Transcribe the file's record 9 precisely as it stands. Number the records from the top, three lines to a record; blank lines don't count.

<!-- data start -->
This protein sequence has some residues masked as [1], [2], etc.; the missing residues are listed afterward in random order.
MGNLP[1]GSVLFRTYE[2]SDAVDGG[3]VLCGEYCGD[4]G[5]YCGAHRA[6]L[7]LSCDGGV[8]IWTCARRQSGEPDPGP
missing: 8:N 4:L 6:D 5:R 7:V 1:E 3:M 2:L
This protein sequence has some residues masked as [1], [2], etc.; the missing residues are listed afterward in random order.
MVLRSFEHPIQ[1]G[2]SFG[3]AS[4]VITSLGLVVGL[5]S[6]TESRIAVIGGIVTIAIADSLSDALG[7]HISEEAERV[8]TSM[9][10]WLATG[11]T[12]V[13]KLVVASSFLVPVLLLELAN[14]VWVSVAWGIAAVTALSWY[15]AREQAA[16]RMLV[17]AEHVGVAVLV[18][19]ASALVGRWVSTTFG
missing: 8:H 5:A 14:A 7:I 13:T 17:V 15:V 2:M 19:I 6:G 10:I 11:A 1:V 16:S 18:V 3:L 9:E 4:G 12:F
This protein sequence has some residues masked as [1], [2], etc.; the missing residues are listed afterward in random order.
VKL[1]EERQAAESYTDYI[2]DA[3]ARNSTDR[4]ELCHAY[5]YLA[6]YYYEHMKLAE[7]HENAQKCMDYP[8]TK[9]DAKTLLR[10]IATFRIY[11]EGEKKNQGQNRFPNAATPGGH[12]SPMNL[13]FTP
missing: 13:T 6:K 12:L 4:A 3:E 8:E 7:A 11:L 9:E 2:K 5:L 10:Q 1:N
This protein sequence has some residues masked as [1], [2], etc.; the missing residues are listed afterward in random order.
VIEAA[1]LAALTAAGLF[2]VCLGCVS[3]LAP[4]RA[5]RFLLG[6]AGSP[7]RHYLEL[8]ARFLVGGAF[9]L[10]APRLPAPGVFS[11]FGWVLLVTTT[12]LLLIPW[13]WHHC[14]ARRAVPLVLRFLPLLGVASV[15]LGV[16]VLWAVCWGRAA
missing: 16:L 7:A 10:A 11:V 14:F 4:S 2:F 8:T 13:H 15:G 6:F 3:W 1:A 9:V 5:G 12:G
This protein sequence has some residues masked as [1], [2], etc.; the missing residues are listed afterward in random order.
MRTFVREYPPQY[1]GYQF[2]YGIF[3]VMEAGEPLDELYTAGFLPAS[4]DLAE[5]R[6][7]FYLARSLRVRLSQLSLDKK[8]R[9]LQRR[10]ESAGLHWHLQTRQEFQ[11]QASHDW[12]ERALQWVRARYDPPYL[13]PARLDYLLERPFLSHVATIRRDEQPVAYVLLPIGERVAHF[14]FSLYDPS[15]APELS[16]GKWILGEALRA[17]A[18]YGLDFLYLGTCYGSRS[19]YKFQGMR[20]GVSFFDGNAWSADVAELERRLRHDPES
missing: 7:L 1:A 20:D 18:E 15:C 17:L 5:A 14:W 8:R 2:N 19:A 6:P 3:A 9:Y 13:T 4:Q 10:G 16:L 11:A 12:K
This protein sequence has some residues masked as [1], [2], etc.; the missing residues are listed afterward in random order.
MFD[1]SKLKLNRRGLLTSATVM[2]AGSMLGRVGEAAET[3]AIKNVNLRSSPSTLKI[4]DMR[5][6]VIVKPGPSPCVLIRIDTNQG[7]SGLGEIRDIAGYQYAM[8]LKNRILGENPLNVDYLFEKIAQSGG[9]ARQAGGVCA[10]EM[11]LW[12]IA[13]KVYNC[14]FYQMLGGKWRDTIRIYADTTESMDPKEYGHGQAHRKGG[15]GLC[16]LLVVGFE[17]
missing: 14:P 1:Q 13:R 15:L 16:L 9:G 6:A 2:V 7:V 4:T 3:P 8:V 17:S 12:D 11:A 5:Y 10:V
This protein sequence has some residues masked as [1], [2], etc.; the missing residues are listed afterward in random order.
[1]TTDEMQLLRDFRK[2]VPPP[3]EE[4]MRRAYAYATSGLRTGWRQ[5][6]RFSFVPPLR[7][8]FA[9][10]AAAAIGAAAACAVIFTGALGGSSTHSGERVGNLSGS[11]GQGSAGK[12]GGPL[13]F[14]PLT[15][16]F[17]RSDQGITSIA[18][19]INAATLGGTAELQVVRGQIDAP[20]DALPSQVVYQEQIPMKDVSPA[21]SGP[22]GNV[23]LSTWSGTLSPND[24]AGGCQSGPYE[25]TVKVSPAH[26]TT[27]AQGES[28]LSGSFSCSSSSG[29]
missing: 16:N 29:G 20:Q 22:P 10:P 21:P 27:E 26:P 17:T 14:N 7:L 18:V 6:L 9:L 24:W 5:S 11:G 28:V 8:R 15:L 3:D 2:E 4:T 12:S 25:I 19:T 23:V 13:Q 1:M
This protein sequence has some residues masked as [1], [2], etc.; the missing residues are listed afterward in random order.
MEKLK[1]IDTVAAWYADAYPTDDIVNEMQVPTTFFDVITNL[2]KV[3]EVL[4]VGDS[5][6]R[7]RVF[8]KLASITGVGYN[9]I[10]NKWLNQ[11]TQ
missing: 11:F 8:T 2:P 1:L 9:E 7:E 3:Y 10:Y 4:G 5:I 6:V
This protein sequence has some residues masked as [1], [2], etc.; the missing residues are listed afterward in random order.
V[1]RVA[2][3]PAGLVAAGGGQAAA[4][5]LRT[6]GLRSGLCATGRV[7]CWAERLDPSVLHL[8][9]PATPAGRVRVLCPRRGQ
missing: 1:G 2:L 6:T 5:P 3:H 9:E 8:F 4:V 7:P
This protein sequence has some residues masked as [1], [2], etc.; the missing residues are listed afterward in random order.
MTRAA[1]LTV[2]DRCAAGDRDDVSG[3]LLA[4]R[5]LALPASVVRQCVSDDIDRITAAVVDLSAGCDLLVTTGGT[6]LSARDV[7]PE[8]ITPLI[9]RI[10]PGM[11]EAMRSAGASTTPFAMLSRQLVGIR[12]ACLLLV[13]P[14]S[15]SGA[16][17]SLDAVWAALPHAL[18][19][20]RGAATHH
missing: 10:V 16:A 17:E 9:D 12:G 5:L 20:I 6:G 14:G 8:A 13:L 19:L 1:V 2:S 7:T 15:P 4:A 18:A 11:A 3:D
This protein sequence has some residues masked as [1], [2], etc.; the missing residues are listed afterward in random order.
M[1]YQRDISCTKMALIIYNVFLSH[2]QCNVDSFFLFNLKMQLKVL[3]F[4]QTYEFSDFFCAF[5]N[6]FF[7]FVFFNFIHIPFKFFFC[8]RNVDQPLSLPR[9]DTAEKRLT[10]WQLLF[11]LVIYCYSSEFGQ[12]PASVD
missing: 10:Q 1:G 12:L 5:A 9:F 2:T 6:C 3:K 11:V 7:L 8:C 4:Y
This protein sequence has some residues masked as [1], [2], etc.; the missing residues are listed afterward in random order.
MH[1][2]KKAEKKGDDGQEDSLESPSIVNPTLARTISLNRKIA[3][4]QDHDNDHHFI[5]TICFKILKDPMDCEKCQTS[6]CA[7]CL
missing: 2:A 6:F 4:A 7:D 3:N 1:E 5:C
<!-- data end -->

This protein sequence has some residues masked as [1], [2], etc.; the missing residues are listed afterward in random order.
V[1]RVA[2][3]PAGLVAAGGGQAAA[4][5]LRT[6]GLRSGLCATGRV[7]CWAERLDPSVLHL[8][9]PATPAGRVRVLCPRRGQ
missing: 1:G 2:L 6:T 5:P 3:H 9:E 8:F 4:V 7:P